So I stopped looking. I stopped reading the daily emails of "New jobs in the area" and decided that I was happy enough, and who needs a new job anyway? At least I'm starting to learn the ropes, gain confidence, and get to know customers to the point of seeing a ticket for an order in the drive-thru and knowing exactly who it's for (hoping she brought her bichon!) without even taking the order.
And then a miracle happened--I started liking working at Culver's. I formed relationships with the other employees (inside jokes and all), found moments of sanctification in my work and I began to feel like maybe, just maybe, I am making a difference. The 3-11pm shifts stopped being such a burden and I accepted my fate of working there for the time being. I also decided that I would start advertising a little more heavily for a roommate (because I also accepted the fact that if I don't split the rent my resources will soon diminish).
Not long after that God really surprised me with how much He cares for me. Lee and I went for a run one night and decided to go a new route, opposite of the direction we normally go. On the way, we passed the wife of who we'll call "Steve," a friend of Lee's we haven't seen since I've been in town, and later that night her husband texted Lee inviting us to a bonfire at their place. We ended up going, did a little "shooting the breeze" and I described my job at Culver's to them. Two days later, Lee forwarded me an email from Steve letting him know about a friend of his who works at a small engineering company and recently lost his receptionist (not tragically, she just quit). He told Lee that I should give the guy a call if I'm interested, so that is exactly what I did. I went in for an interview a few days later and was offered the job on the spot, and get this: there are regular hours, better pay, and a different working environment.
But now that things were going well at Culver's, I felt a twinge of obligation and even sadness (yes, sadness!) at the thought of leaving. In all honesty, I am loyal to a fault and my commitment to the Culver's Restaurant chain runs much deeper than the month and a half experience of working there. I thought about staying part time and picking up shifts every once in a while on the weekends, but when I told my manager he said I should take some time to get settled at my new job and email him in a couple of weeks. So that is exactly what I did. And his response blew me away. I want to share part of it with you:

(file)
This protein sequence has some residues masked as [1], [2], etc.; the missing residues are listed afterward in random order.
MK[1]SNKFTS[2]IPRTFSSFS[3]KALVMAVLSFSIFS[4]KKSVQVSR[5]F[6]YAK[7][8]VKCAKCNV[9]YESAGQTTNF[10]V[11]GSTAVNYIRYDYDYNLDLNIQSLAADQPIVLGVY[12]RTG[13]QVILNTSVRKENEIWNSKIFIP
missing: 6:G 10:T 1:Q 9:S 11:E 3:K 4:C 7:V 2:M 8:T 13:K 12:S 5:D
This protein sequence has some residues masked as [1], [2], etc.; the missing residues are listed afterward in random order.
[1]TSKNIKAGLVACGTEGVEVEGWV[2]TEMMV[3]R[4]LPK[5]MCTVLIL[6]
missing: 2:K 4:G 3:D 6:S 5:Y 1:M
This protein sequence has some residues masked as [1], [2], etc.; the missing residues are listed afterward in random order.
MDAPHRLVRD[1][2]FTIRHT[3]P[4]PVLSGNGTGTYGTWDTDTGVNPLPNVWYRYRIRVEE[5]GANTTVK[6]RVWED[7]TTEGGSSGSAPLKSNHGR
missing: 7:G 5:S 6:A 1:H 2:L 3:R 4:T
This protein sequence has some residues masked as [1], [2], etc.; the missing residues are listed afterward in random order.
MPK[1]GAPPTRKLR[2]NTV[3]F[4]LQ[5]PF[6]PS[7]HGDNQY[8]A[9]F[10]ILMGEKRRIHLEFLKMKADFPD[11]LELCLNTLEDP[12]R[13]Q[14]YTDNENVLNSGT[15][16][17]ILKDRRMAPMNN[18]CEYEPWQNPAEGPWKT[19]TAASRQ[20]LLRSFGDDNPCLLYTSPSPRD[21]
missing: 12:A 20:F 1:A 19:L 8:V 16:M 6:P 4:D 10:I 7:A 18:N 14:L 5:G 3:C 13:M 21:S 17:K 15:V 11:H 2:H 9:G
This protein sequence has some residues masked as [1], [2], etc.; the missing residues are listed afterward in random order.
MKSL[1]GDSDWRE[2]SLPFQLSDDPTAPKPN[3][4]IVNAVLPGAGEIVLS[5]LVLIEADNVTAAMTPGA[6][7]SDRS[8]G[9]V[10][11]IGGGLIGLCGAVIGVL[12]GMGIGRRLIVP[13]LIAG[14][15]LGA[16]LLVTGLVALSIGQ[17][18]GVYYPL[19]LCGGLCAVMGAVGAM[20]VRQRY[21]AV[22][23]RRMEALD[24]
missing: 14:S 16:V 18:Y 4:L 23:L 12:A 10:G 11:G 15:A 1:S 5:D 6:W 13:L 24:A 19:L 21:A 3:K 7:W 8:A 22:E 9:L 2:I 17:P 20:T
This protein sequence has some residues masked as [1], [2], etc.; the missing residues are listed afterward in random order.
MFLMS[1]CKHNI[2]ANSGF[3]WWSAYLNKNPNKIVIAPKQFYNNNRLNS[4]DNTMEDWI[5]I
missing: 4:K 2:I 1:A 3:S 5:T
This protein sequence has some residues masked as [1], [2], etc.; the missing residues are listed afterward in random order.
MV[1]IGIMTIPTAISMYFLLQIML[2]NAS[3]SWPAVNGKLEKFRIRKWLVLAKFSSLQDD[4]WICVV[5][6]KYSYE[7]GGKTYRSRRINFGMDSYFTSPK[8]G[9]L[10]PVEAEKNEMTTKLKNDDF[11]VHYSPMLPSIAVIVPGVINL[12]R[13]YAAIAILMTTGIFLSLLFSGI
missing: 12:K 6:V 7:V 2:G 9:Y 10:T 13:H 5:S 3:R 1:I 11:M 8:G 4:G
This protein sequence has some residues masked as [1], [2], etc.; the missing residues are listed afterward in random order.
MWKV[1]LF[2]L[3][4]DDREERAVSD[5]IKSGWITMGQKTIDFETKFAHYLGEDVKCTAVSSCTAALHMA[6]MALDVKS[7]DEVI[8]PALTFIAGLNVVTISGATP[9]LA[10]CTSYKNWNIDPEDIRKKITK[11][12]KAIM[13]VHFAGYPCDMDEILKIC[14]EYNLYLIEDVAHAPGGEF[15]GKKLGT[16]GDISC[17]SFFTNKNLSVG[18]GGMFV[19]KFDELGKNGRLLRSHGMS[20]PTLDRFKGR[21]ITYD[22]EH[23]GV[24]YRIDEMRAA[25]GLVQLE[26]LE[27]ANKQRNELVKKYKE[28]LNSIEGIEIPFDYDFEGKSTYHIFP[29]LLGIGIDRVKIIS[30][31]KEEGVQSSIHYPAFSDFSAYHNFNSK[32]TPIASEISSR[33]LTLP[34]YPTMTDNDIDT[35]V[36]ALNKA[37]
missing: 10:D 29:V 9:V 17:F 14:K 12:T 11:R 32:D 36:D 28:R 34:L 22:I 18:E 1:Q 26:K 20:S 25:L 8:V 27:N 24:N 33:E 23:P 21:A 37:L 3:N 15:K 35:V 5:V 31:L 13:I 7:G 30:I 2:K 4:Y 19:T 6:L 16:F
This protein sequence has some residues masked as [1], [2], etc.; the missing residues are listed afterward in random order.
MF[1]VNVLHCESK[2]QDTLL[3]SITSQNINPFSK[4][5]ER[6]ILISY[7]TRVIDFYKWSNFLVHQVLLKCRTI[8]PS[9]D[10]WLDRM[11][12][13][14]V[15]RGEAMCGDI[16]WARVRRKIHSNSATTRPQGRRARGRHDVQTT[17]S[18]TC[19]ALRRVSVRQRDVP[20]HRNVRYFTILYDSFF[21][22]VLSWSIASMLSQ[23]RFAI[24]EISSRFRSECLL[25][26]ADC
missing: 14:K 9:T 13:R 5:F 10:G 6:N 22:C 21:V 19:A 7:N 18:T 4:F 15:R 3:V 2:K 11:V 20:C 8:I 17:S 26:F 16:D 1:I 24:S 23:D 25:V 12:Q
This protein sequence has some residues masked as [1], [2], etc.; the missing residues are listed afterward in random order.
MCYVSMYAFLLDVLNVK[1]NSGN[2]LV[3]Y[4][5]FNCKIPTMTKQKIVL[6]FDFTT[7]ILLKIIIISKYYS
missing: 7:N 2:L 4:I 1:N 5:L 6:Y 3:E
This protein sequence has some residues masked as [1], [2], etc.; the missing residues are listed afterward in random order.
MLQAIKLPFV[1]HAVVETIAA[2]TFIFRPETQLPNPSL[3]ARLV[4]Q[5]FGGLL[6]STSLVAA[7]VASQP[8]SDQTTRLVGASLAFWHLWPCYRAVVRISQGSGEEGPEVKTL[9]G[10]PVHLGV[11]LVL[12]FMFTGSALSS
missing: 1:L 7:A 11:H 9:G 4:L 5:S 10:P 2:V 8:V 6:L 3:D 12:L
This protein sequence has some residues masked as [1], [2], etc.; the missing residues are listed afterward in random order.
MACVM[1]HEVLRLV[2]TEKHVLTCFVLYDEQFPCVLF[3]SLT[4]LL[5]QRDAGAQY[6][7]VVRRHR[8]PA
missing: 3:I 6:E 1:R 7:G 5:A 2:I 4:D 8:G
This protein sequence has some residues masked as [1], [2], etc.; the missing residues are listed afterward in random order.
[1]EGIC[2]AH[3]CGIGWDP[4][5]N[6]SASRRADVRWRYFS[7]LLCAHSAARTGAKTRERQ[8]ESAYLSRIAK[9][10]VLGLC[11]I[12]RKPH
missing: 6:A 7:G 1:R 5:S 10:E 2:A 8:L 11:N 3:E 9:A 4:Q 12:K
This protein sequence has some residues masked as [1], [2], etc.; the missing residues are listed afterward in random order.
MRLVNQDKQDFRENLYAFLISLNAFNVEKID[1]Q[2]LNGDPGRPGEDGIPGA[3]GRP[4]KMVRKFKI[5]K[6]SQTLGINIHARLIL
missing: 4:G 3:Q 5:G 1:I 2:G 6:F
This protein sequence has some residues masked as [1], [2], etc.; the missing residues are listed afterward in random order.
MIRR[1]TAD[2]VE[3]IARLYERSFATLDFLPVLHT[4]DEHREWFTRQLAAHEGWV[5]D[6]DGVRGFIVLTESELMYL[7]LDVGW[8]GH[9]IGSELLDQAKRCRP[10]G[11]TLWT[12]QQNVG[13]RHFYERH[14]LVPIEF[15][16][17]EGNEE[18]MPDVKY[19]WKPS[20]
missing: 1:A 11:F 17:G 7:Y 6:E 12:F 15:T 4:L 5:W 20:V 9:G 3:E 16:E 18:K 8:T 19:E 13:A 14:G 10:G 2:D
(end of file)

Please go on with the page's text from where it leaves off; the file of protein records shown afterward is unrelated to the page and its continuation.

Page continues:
The very reason you stated of commitment is what i was hoping you would figure out. I did not want you to feel obligated as i could sense. Commitment and obligation have two different meanings. With commitment you have choices and create your own path. With obligation we allow others in a sense to create or control our path. You are a special person that will touch many lives on your journey of life.It was such a relief to me to know that I truly made the best decision for myself, and in doing so, for the other people in my life (i.e. coworkers, Lee). It's amazing how much freedom one can experience by making a decision like this for yourself, and not to please someone else.
Of course my prayers for peace continued, as I am starting something new (again) and transition, well, sometimes I just plain don't get along with it. I was starting to get good at my job, earn my employees' trust, and now I'm starting a new job where I know literally zero things, and I'm the only female (at least none of my coworkers will be throwing off my cycle, am I right? #silverlining).
In the same week that I was contacted about the new job, I was also contacted by someone that saw an ad on Craigslist (which I put up weeks prior) and wanted to know if I was still looking for a roommate. Oddly enough, I had just made up a flyer and was about to print out a couple copies to hang around UNI and some churches around town, but I decided to hold off until meeting her and talking with her a bit.
She came over one night and saw the place, we chatted a little, and she struck me as a really normal person (although honestly, what is normal?). I thought only creepy guys used Craigslist! Except for me. We decided it would be a good fit and she went to sign the lease later that week. She just moved in on Tuesday night and so far it's working out great. Not to mention the whole, paying half my normal rent deal.
Oh, you might be curious about her name?
It's no coincidence that these events all happened when they did. You outdid yourself this time, Daddy. I think I'm starting to feel like the princess I am.